Host responses against natural and experimental conspecific brood parasitism in the Starling Sturnus vulgaris.



Starling (Sturnus vulgaris) Science Article 15


Intraspecific brood parasitism in the Starling Sturnus vulgaris was studied inCentralNorway. Before clutch initiation, Starlings recognise and remove parasitic conspecific eggs but are usually not able to do so after they have started to lay eggs themselves. The frequency of natural parasitism was 10%. Since ejection of the whole clutch has been observed after parasitism in this and other populations, the hypothesis that Starlings can react against parasitism by a conditional response was tested experimentally. The nests in two experimental groups received a foreign conspecific egg into their nests, and in one of these groups a stuffed conspecific female (assumed to function as a conditional stimulus) was placed in the nestbox aperture. For the hypothesis to be supported hosts that observed the conspecific dummy at their nests should eject their clutch more often than those that did not see the foreign female dummy.No such ejection of the clutch was observed. Even with the sight of a conspecific parasite at their nest, and despite their aggressive behaviour against it, the hosts never removed any eggs. These results do therefore not support the hypothesis of a conditional response against parasitism.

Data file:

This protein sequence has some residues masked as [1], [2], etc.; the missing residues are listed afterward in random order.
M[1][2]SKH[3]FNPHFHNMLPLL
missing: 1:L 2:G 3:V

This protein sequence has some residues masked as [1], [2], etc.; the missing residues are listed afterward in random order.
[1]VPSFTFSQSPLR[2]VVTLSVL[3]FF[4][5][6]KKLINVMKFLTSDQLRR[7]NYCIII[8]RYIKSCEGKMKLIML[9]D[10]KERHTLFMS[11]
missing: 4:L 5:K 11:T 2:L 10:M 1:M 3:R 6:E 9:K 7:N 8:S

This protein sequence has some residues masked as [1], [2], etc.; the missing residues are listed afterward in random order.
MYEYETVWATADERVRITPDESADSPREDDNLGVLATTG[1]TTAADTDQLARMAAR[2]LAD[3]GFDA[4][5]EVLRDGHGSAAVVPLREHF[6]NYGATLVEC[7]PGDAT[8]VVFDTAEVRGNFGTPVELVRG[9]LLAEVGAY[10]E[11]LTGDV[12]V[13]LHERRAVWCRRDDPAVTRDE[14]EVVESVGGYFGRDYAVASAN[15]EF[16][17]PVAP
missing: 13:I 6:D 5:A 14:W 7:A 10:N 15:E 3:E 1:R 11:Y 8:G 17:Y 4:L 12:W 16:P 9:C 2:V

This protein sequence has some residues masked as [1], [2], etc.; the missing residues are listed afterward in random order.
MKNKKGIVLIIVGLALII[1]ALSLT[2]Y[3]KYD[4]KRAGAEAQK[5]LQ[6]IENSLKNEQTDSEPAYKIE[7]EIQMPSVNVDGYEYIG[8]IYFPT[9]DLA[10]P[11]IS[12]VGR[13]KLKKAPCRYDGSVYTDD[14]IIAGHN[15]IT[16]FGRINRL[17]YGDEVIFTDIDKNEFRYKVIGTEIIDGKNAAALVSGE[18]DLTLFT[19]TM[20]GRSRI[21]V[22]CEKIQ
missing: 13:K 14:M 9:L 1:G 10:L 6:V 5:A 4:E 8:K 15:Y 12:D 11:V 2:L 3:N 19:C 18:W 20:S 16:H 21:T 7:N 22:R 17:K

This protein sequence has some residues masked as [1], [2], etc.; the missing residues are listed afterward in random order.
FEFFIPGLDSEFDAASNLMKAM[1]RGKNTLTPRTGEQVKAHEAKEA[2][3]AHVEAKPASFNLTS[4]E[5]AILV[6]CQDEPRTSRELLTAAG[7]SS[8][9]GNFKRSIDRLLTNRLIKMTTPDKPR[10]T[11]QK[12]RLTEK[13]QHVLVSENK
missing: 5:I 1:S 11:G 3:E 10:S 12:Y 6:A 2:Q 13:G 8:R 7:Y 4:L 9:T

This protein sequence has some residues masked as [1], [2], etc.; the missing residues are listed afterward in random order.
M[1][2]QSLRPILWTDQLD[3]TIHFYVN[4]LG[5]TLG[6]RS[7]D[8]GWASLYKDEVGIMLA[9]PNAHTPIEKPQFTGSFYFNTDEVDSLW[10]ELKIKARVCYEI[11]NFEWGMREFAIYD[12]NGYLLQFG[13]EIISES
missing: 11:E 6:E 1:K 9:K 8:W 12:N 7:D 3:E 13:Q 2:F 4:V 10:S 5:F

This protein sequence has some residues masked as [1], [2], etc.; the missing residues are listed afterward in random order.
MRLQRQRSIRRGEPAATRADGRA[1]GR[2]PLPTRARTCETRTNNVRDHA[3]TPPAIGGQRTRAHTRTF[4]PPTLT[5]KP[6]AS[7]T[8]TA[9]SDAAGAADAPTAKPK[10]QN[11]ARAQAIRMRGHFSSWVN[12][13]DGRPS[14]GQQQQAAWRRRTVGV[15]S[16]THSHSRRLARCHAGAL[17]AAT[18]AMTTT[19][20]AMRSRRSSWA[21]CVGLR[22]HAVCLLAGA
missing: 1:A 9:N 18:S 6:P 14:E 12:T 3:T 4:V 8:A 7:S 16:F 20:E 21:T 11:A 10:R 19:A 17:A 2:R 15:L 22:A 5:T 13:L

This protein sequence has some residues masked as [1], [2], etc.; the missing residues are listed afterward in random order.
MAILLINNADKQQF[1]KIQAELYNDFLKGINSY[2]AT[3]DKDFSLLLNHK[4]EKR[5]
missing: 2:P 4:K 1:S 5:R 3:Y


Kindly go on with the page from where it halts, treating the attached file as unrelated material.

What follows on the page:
A. Moksnes & P.-A. Elvertro, Ornis Fennica 83:139-144. 2006

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